This weekend, she returned in a whirlwind to attend a friend’s celebration of life. And as she and her husband packed up the car to leave me (yes, it’s all about me) once again, I could not contain my sadness; it spilled out, messy and snotty, long before their car pulled out of the driveway, on display for all.
Miriam gave me a big hug, told me she loved me, and that we’d see each other soon (which is true; just give me my big snotty cry right now, okay?)
Part of me was horrified at myself, thinking that I would have cringed in her place, anxious to get out and on the road as quickly as possible, uncomfortable with the messiness, feeling resentful that something was being asked of me that I didn’t have to give.
And then I remember that Miriam is not me, and our relationship is not the same as the one I had with my mother, and that I played the teeniest part in creating this family, this love, this connection, healing, learning, growing.
Which gives me a new reason to cry…
Leonard Cohen’s Anthem does it for me. Every. Time.
Are you sensing a theme here?
Me too! And it’s not just that you should listen to Leonard Cohen or read his poetry either.
The subject of showing up messy, in all our vulnerability has been coming up for me like a persistent toddler asking “why, why, why?”
In the latest podcasts from Kat and Val; in listening to Natashia Mack; in watching this discussion panel on the dropping of covid where Dr. Nili Kaplan-Myrth tells it like it is; in the Institute for Radical Permission modules from Sonya Renee Taylor and adrienne marie brown…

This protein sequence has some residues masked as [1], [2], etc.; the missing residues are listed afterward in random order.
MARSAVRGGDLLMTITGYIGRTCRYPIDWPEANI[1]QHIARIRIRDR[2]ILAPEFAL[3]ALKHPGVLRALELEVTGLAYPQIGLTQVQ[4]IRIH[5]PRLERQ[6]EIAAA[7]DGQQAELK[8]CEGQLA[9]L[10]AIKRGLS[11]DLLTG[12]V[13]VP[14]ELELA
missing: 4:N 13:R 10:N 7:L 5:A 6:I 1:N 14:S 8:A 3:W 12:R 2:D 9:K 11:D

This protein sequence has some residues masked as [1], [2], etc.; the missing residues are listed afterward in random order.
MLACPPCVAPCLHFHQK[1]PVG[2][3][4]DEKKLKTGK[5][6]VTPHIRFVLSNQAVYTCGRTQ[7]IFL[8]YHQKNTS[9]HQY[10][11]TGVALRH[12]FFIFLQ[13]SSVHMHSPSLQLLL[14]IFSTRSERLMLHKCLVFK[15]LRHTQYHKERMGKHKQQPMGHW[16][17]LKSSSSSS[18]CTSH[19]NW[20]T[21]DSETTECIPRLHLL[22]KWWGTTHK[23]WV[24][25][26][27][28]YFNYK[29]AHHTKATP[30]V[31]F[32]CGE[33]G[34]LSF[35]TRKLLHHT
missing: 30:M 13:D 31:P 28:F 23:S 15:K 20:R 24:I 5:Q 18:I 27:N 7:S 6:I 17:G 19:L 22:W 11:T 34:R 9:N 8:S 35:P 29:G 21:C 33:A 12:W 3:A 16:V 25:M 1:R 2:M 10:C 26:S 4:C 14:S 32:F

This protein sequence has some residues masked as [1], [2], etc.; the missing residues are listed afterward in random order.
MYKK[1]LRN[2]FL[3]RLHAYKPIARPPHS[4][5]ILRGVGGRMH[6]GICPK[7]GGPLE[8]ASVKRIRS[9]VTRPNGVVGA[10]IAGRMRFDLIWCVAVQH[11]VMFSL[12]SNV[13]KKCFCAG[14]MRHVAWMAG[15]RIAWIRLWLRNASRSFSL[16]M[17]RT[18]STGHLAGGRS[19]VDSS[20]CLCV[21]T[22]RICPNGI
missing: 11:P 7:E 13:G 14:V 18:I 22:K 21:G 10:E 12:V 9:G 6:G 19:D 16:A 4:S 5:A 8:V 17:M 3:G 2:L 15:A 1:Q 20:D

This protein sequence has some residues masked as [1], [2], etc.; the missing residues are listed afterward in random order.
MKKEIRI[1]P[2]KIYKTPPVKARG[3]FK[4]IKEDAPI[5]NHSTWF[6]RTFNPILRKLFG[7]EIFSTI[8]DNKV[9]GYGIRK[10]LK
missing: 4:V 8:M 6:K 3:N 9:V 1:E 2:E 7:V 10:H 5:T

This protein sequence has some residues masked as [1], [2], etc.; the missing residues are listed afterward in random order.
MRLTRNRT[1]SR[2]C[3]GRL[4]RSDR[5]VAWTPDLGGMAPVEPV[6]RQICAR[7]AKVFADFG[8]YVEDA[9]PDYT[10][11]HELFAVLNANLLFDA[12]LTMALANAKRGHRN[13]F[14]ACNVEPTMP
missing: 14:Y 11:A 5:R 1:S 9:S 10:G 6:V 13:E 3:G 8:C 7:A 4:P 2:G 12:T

And the message seems to be this:
Capitalism and systems of fuckery force perfectionism on us as a means of control, to keep us isolated and separated, to keep us from examining what bullshit that is, that it serves no one but them in power.
Is it possible that showing up messy destabilizes power?
Is it possible that showing up messy and vulnerable is a form of resistance that connects us, buoys us, and inspires us to challenge those systems, return to the wisdom our bodies and our nature, and maybe just maybe dismantle that shit once and for all?
I’m starting to think so.
And so here I am, dear humans, red-eyed and tear stained, nose dripping (and a little drippy egg on my shirt from breakfast if I have to be completely honest) reaching out to connect with you.
I usually plan to have my newsletter out for the full moon. My body had different plans for me this time around.
It’s probably no surprise, as I become more self-centred in navigating my relationships, my beliefs, and my healing, that my body is responding with a ‘fuck yes, me too – I have NEEDS’ kind of response that’s manifesting in flare ups of chronic pain and mobility issues, causing me to move out of the stuckness of isolation to ask for help
It’s not fun. But at the same time, there is a current of knowing that runs deeper than the pain, a knowing that says everything’s going to be okay. You’re on the right path. It’s not too late, and I love you. Trust your body. Ask for help. Keep going.
Maybe you need to hear that too right now?
You’re on the right path. It’s not too late. Trust your body. Ask for help. Keep going. I love you.
Pass the tissues please…
University move-in day, 1980. Me and my mom. Click the image to read the Instagram post:
|Hi, I’m Janine, Anti-Capitalist Crone, Post-Trauma Growth Coach & Consensual Copywriter|
I believe it’s possible to heal and transform, in our bodies and in our communities, in small, doable, but significant steps.
Interested in working with me?
Check out www.janinebertolo.ca, or send me message